and the corresponding drivers installed. This is because most of the
implementation details require and presume the presence of a mouse.

 For the convenience of the user, there are palettes and icons displayed on the


The icons consists of the file saving and opening options. It also has the 'exit' option
for termination of the editor's execution.

 Color palette, which displays the different colors available to the user. He/she
can pick the required color by clicking on the particular block.
 Shapes palette, which displays the various shapes that can be drawn by the
user. This typically consists of line, circle, ellipse, and rectangle, spiral and
freehand. User can choose the required shape by clicking on the icon
representing the shape.
 2D Transformations palette gives options like translation and rotation for the
2D objects created on the canvas. Again the user has to click on the icon to
select the particular transformation.
 Icons that represent other options like clipping and filling.

Hardware Interface:

The standard output device, as mentioned earlier has been assumed to be a color
monitor. It is quite essential for any graphics package to have this, as provision of
color options to the user is a must. The mouse, the main input device, has to be
functional. A keyboard is also required.
Apart from these hardware requirements, there should be sufficient hard disk space
and primary memory available for proper working of the package.

Software Interface:

The editor has been implemented on the DOS platform and mainly requires an
appropriate version of the compiler to be installed and functional. Though it has been
implemented on DOS, it is pretty much platform independent with the restriction that
there is support for the execution of C++ files. Text mode is recommended.


The graphics editor is implemented using turbo C++ IDE, under the DOS
platform. The C programming language is the tool used for the package

Data structures

As such the graphics editor does not use any data structures but for rubber
banding purposes a structure is maintained to hold the co-ordinates as well as the
color of the pixels at their respective points.


Various algorithms have been used in this editor to provide the functionalities it
boasts of. Few of them have been explained here.

Bresenham's Line and Circle:

This is the most important algorithm used here in this editor. This is an accurate and
efficient raster line-generating algorithm that scans converts line using only
incremental integer calculations that is adapted here to display lines. The algorithm
can be suitably adapted for drawing circles and other curves.

Free- hand Drawing:

Free- hand drawing is a special case of polyline drawing where we have a large
number of points obtained by continuously poling the mouse position during the time
the mouse' left button is clicked.


Translation is done by adding the required amount of translation quantities to each

of the points of the objects in the selected area. If P(x,y) be the a point and (tx, ty)
translation quantities then the translated point is given by
P'(x,y) = p(x+tx,y+ty)


The rotation of an object by an angle 'a' is accomplished by rotating each of the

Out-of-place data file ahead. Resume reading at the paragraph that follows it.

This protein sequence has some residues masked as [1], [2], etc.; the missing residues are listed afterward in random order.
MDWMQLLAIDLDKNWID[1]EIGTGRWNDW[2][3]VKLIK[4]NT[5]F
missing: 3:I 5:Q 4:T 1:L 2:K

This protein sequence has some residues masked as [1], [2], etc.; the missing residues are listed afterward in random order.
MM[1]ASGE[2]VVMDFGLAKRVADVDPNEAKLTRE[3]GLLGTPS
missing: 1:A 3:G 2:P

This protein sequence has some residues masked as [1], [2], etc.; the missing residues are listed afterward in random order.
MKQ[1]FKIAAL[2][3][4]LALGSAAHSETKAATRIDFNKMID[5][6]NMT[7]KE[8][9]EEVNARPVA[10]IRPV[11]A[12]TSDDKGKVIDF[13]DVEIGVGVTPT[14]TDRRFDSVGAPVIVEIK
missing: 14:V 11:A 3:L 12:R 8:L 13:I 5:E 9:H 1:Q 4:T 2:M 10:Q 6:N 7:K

points of the object. The rotated points can be obtained using the formula
Newx = oldx*cos(a) - oldy*sin(a)
Newy = oldx*sin(a) + oldy*cos(a)


The scaling operation on an object can be carried out for an object by multiplying
each of the points (x,y) by the scaling factors sx, sy.
Newx = oldx*sx
Newy = oldy*sy

Rubber-Banding Technique:

Drawing of the various objects such as line, rectangle, polygons, circles etc is based
on the rubber-band technique where the user marks the initial point and then as the
cursor moves around the screen the object is displayed with the current mouse
coordinates being taken as the second point. This is useful in applications where we
might want to explore different possibilities before selecting a final position. This can
be accomplished by continuously polling the mouse for its coordinates and drawing in
the X-OR mode. By doing so if the figure has been originally drawn then it would be
erased, else it would be newly drawn. By coordinating this action we can implement
rubber-band action.

The editor completed by this project has almost all the basic facilities of any simple
graphics editor. The editor is interactive and user friendly since, many hot keys are
provided a . There is also online help feature provided, which is displayed on the
status bar all the time, as a result it does not hamper the user’s views as to its
context. Even online documentation of the editor is also provided to help user
customizing the editor.

Though the editor provides all the basic facilities needed, it lacks many of
the advanced facilities such as insert and delete word or line or character, page
setup, osshell, high technology graphics operations, graphics features.
Implementation of these facilities was not possible due to time constraints. Thus with
these details we conclude our project report on editor.

 Computer Graphics – Principals And Practice (Foley, Van Dam, Fenier and
Hughes) This book helped me to understand graphics generation algorithms,
user interface and dialogue design

 Graphics Programming in ‘c’ (Yashawant Kanetkar) helped me to understand

the various functions of “graphics.h”

 The Intel Microprocessors (Barry B. Brey) referred for mouse interrupts